Read more about this potentially fatal disorder that causes fluid buildup in the brain — resulting in a range of symptoms, from headaches to poor balance.
Hydrocephalus is the buildup of fluid in the cavities (ventricles) deep within the brain. The excess fluid increases the size of the ventricles and puts pressure on the brain.
Cerebrospinal fluid normally flows through the ventricles and bathes the brain and spinal column. But the pressure of too much cerebrospinal fluid associated with hydrocephalus can damage brain tissues and cause a range of brain function problems.
Hydrocephalus can happen at any age, but it occurs more frequently among infants and adults 60 and over. Surgical treatment for hydrocephalus can restore and maintain normal cerebrospinal fluid levels in the brain. Different therapies are often required to manage symptoms or problems resulting from hydrocephalus.
The signs and symptoms of hydrocephalus vary somewhat by age of onset.
Common signs and symptoms of hydrocephalus in infants include:
Among toddlers and older children, signs and symptoms might include:
Common signs and symptoms in this age group include:
Among adults 60 years of age and older, the more common signs and symptoms of hydrocephalus are:
Seek emergency medical care for infants and toddlers with these signs and symptoms:
Seek prompt medical attention for other signs or symptoms in any age group.
More than one condition can cause the problems associated with hydrocephalus, so it's important to get a timely diagnosis and appropriate care.
Hydrocephalus is caused by an imbalance between how much cerebrospinal fluid is produced and how much is absorbed into the bloodstream.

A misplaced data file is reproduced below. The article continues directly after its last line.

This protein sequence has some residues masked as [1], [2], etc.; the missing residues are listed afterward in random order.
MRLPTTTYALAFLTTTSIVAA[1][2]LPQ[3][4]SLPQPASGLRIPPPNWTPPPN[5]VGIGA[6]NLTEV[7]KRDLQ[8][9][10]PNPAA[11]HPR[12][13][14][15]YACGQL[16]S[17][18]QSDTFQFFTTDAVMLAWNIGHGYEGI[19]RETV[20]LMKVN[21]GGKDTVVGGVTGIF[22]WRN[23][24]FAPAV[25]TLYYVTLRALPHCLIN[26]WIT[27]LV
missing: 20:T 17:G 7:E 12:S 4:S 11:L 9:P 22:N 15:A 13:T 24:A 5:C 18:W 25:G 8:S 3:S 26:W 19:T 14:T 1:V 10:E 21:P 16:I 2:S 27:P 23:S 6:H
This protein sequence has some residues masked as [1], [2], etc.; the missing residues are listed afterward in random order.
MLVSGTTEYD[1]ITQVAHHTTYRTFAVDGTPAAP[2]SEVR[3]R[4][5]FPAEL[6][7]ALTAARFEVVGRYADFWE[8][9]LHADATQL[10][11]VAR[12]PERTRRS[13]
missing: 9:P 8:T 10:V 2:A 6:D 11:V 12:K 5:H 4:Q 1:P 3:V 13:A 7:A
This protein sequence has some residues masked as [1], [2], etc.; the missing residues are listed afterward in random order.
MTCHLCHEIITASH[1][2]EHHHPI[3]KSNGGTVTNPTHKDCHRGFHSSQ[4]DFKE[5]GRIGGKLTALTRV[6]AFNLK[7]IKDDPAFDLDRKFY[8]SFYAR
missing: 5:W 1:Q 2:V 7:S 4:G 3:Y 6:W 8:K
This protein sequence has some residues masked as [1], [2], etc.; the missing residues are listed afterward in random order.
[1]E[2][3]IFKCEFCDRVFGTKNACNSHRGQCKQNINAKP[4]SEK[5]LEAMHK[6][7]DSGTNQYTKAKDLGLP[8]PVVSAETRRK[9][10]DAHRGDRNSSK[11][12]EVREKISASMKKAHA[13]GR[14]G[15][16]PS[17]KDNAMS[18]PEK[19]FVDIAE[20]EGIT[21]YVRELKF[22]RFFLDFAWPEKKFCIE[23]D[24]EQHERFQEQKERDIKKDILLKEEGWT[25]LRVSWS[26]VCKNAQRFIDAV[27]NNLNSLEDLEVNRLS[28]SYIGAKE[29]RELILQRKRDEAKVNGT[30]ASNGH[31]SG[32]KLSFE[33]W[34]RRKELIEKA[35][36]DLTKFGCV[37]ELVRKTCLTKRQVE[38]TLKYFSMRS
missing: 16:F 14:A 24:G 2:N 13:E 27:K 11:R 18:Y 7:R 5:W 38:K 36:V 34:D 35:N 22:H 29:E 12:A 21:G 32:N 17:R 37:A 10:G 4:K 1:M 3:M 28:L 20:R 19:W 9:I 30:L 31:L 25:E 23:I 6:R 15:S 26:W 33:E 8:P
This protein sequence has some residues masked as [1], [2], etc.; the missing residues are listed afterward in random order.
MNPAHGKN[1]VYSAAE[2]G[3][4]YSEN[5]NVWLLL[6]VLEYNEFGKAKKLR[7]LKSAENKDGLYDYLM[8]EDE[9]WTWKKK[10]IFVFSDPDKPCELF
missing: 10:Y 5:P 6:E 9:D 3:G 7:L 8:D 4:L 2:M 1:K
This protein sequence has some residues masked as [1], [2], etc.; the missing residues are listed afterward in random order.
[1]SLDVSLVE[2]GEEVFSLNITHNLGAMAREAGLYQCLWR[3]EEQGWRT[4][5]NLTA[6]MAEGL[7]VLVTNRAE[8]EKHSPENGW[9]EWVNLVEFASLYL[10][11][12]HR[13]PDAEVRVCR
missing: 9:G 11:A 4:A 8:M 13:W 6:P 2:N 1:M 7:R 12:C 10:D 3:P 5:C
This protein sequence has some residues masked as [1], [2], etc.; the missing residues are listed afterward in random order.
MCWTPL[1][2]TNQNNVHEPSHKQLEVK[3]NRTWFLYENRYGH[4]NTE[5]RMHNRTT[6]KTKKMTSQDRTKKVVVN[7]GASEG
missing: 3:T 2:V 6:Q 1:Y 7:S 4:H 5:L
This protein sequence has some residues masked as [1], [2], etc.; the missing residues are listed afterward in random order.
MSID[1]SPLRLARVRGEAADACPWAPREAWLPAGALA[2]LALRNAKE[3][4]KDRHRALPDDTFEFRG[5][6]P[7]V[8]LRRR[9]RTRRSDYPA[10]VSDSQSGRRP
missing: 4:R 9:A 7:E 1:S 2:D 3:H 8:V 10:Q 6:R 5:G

Cerebrospinal fluid is produced by tissues lining the ventricles of the brain. It flows through the ventricles by way of interconnecting channels. The fluid eventually flows into spaces around the brain and spinal column. It's absorbed primarily by blood vessels in tissues on the surface of the brain.
Cerebrospinal fluid plays an important role in brain function by:
Too much cerebrospinal fluid in the ventricles occurs for one of the following reasons:
Your brain floats in a bath of cerebrospinal fluid. This fluid also fills large open structures, called ventricles, which lie deep inside your brain. The fluid-filled ventricles help keep the brain buoyant and cushioned.
In many cases, the cause of hydrocephalus is unknown. However, a number of developmental or medical problems can contribute to or trigger hydrocephalus.
Hydrocephalus present at birth (congenital) or shortly after birth can occur because of any of the following:
Other factors that can contribute to hydrocephalus among any age group include:
In most cases, hydrocephalus progresses, which means complications, including intellectual, developmental and physical disabilities, can occur if it's not treated. It can also be life-threatening. Less severe cases, when treated appropriately, might have few, if any, serious complications.